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J Med Virol. 2007 Sep;79(9):1254-60.

Detection of drug resistance mutations as a predictor of subsequent virological failure in patients with HIV-1 viral rebounds of less than 1,000 RNA copies/ml.

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AIDS Reference Laboratory, Ghent University Hospital, Belgium.


In order to evaluate the usefulness of resistance testing after a viral rebound with plasma HIV RNA levels of less than 1,000 copies (c)/ml, genotyping was performed on 39 samples from patients on highly active antiretroviral therapy (HAART) showing a viremia of over 50 c/ml up to a maximum of 1,000 c/ml after at least one undetectable viral load result. Protease and reverse transcriptase (RT) sequences were obtained for all 39 samples. In 10 (25.6%) of the samples, mutations not seen before the initiation of the regimen were observed. The M184V/I mutation was the most prevalent but in several patients a combination of multiple mutations was detected. Follow-up samples were available for 34 patients. In six (85.71%) out of seven patients with new mutations, the viral load on the follow-up visit remained detectable, indicating true failure, compared to 6 (31.6%) true failures out of 19 patients in whom only wild type virus was detected (P = 0.02) and three (37.5%) out of eight patients in whom only the mutations already present at the initiation of HAART were seen (P = 0.08). The results indicate that reliable resistance testing can be performed on samples with a viral burden of less than 1,000 c/ml and demonstrate that multiple drug resistance mutations can be selected at low viral load rebounds. Most importantly, detection of resistance mutations in viral rebound samples was predictive of subsequent virological failure.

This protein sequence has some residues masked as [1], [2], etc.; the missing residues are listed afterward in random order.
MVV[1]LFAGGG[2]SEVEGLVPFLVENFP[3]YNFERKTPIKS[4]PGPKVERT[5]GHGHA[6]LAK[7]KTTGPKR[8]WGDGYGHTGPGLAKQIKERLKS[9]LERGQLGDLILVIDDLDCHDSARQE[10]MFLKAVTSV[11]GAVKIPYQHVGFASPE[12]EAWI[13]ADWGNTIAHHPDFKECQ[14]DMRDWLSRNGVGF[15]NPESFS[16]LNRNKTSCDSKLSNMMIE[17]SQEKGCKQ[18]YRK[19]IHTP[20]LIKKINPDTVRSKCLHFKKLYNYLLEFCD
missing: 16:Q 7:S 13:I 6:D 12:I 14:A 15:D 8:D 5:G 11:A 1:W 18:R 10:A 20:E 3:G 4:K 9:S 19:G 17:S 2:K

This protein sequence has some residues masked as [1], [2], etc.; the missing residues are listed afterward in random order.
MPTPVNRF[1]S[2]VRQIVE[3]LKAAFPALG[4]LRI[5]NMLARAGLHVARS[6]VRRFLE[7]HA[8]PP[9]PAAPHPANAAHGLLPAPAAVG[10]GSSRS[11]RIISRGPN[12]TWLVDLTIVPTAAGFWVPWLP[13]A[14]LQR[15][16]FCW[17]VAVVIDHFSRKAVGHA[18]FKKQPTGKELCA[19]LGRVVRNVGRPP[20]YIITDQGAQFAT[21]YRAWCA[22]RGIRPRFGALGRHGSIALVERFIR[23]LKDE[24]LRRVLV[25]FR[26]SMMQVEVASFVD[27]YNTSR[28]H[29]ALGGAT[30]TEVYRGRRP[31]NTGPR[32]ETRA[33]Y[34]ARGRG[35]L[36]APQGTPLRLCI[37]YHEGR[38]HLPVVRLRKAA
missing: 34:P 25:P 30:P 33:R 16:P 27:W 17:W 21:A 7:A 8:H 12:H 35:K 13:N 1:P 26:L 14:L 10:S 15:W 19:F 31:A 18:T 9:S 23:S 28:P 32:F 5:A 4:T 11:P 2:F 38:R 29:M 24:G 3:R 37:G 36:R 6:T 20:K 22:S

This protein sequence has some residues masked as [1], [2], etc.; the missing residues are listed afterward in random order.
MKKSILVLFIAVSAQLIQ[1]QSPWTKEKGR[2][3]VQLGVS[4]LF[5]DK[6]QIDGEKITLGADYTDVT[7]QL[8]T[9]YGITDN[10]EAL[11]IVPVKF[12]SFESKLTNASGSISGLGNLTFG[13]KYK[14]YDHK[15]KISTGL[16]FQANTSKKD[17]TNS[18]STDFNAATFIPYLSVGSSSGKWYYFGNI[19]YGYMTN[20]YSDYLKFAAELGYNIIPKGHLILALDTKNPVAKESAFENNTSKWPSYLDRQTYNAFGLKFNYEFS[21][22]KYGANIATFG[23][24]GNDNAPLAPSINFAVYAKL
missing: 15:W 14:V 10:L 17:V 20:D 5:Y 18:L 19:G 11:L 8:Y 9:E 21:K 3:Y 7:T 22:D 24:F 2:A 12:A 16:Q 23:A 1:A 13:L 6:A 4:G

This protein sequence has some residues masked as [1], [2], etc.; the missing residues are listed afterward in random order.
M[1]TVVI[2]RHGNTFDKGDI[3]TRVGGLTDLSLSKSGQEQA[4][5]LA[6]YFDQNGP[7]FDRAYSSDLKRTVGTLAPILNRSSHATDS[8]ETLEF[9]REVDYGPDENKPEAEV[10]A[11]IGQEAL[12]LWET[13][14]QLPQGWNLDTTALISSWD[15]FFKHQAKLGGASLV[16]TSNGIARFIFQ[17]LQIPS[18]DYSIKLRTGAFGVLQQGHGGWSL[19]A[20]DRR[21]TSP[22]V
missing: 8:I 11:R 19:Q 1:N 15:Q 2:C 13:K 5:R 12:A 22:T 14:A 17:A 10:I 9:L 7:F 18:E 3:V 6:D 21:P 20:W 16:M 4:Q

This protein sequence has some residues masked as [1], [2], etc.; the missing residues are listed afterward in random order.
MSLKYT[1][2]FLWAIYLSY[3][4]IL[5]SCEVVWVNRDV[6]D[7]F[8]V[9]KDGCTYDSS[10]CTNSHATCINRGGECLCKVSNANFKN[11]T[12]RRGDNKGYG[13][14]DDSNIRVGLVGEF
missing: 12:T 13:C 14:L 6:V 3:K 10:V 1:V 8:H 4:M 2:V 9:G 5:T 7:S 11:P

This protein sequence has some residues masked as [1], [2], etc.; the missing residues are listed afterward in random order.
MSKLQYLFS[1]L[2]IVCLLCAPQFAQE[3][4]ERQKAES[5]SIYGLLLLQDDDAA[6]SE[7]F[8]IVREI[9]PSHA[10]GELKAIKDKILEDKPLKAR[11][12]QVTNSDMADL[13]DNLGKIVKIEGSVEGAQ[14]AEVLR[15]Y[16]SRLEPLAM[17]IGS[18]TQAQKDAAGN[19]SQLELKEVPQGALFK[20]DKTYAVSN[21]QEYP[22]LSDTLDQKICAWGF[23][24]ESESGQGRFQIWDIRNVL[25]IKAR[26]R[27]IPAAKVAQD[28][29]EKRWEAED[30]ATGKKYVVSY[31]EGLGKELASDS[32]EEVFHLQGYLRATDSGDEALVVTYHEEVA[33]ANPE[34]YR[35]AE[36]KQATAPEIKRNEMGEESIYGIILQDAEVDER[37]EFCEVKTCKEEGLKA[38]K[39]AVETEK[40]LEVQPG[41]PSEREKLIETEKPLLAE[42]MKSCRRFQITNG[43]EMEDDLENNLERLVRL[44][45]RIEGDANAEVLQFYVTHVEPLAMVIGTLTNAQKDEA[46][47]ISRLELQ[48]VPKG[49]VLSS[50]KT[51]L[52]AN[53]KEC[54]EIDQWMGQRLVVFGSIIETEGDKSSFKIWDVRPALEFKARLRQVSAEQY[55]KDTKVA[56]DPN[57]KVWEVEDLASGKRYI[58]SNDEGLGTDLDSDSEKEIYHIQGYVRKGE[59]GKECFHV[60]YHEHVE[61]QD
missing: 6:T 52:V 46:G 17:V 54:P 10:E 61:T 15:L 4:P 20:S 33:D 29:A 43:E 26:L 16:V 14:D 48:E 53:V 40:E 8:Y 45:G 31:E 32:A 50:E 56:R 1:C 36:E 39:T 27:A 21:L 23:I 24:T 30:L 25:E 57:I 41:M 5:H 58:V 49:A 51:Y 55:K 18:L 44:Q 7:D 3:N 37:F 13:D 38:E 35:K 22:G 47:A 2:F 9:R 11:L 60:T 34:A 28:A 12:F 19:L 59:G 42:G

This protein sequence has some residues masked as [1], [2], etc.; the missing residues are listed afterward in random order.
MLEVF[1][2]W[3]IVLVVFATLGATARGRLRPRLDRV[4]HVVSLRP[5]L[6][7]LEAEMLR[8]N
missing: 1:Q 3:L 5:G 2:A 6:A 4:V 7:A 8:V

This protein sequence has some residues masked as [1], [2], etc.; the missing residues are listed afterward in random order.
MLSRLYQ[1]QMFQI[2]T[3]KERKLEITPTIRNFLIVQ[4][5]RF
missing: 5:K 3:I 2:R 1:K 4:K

[Indexed for MEDLINE]

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